Dozens of characters and a cornucopia of combos to master? Thanks, but well pass--wed rather stick to what we know: the repetition of a simple, reliable attack string. Haha! See, it worked! Dang, were good. Lets put our skills to the test in the local arcade and--huh. This guy just double perfected us. Everyones pointing and laughing. Now we remember why we dont leave the house.
Giving ourselves just one more turn
Its 1a.m. in the morning on a Monday. Youve got to head into the office early tomorrow, but all that really matters is the here and now. The Mayan civilization you fostered from humble beginnings has blossomed into a prosperous society, and your advancements in military research are staggering. On your next turn, youll have finally attained that most precious piece of nuclear technology. Whats the harm, its only one m--and now its 7a.m. Time for work!
Worrying about the first two-thirds of a kart race
Phew! Those were some intense twists and turns in the first two laps; we were certain Wario would edge us out on that narrow wooden bridge. But now, our drift-perfect racing has us starting the third and final lap in first. Were king of the world, baby! The only thing that could get in the way of assured victory would be a fffffffffffffFFFFFFFFFFFFFSHHHHH-THOOOOM welp, came in fifth place again time to go sob profusely in the corner.
Enough of this story exposition, we just want to get to the action. Lets just mash the A button until we--wait. What was that last bit of dialogue? Were staring at a loading screen. What just happened? Did we just skip a provocative cutscene? The games auto-saving, and we cant go back. Greaaat. Now well never know whether or not Commander Shepard confessed his love for Asari sweethearts.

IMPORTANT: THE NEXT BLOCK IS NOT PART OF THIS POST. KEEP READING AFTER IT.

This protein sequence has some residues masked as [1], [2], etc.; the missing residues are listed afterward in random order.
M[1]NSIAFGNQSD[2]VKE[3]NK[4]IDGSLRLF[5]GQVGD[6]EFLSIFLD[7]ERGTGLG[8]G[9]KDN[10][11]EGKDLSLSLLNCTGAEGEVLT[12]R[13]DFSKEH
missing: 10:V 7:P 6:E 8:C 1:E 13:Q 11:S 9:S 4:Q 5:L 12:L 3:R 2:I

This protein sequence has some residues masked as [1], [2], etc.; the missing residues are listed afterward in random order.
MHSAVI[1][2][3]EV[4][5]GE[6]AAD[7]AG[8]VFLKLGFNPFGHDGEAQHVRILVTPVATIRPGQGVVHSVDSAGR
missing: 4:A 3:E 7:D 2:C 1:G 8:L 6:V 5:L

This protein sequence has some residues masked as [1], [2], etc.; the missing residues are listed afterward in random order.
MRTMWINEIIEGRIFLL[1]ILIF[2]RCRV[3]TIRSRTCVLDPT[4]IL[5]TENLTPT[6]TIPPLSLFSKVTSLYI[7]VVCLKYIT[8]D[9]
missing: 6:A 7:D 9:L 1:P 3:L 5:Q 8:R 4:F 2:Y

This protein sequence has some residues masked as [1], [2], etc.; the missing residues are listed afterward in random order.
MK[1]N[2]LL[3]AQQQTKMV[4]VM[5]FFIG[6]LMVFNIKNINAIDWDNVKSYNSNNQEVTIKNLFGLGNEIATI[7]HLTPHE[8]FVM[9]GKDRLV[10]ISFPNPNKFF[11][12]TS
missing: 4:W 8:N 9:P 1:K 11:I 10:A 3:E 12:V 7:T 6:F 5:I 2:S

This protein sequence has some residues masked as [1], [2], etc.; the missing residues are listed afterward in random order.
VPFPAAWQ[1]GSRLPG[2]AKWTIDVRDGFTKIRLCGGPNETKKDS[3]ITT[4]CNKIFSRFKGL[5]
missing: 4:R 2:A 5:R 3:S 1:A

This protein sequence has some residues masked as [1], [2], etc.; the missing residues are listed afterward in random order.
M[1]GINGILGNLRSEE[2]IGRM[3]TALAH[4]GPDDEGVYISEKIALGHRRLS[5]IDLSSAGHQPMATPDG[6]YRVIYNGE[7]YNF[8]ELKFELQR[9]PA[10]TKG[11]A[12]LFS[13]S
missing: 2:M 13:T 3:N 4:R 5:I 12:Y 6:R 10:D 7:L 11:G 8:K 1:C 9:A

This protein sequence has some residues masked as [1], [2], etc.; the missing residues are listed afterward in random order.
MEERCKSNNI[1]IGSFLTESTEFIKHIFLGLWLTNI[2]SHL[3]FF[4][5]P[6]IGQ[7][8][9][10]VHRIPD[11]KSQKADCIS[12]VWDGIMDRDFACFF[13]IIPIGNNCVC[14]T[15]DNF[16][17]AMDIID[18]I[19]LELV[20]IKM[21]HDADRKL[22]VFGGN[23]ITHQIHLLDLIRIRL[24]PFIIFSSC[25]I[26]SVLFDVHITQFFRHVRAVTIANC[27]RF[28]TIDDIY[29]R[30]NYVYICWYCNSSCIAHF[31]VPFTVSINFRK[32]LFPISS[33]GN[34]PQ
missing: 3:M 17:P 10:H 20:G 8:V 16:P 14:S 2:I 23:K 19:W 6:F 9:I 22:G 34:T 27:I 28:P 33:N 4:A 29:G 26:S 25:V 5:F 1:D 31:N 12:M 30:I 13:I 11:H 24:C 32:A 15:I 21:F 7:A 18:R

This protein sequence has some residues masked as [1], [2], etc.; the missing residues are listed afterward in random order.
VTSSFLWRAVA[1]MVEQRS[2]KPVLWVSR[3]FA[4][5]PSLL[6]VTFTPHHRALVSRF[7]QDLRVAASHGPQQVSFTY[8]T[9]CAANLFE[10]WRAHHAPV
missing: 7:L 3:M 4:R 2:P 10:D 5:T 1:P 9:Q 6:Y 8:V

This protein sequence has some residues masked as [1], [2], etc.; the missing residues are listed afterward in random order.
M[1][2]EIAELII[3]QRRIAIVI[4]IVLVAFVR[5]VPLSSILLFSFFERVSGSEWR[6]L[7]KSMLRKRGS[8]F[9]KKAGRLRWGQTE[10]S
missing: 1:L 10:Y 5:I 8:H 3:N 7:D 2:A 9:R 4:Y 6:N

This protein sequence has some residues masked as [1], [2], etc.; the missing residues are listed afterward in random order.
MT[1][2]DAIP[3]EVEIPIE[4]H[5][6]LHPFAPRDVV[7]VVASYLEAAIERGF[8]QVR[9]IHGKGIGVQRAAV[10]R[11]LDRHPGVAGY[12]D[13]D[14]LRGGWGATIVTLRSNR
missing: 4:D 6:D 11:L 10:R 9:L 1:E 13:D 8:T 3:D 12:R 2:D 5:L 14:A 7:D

Taking it slow
Slow and steady wins the race, especially in virtual life-or-death situations. Inching forward bit by bit is your best bet, so not a single bad guy could possibly get the jump on you. Then you realize that youve been killing the same two respawning enemies 10 times over. Screw this; were just going to abuse post-hit invincibility to charge through to the end of the level.
Quick Saving every step of the way
Save, and save often: You never know when youll want to undo the last thirteen seconds of inefficiently depleting your ammo. With just a tap of the F9 keyor was it F6? Whoops--we just got nailed in the head while fumbling for the right key. No matter, well just--no.
Oh please no.
Our latest, accidental Quick Save now forces us to hopelessly relive the same horrifically fatal head trauma again and again, or restart the entire level. F our lives.
Focusing on one thing at a time
Each Space Marine is like a precious jewel. After going through boot camp, equipping some new armor upgrades, and developing an addiction to the recreational use of stim-paks, hes finally ready to take on the horrors of stellar war. His Marauder and Medivac buddies are all here too. Theres no way the enemy can take down this mobile ball of death; well just carefully advance across the map, making sure to keep focused on our units lest we lose them to a surprise attack. So focused, in fact, that we completely neglected the fact that our home base was being wiped out by a handful of units in a dropship. GG.
Trying to power-level through grinding
Used to be, the key to leveling quickly in MMOs was good ol fashioned grinding. Forget those quest hubs--youre better off killing heaps of respawning enemies in the wilderness to boost your experience bar. But that was then; nowadays, most MMOs follow World of Warcrafts example by putting a premium on questing as the means to level up. This reality might only sink in when you come to the horrifying realization that the one quest you just turned in was worth twice as much XP as the 60 minutes you spent slaying random wolf-things.
Thinking that co-op always makes things more fun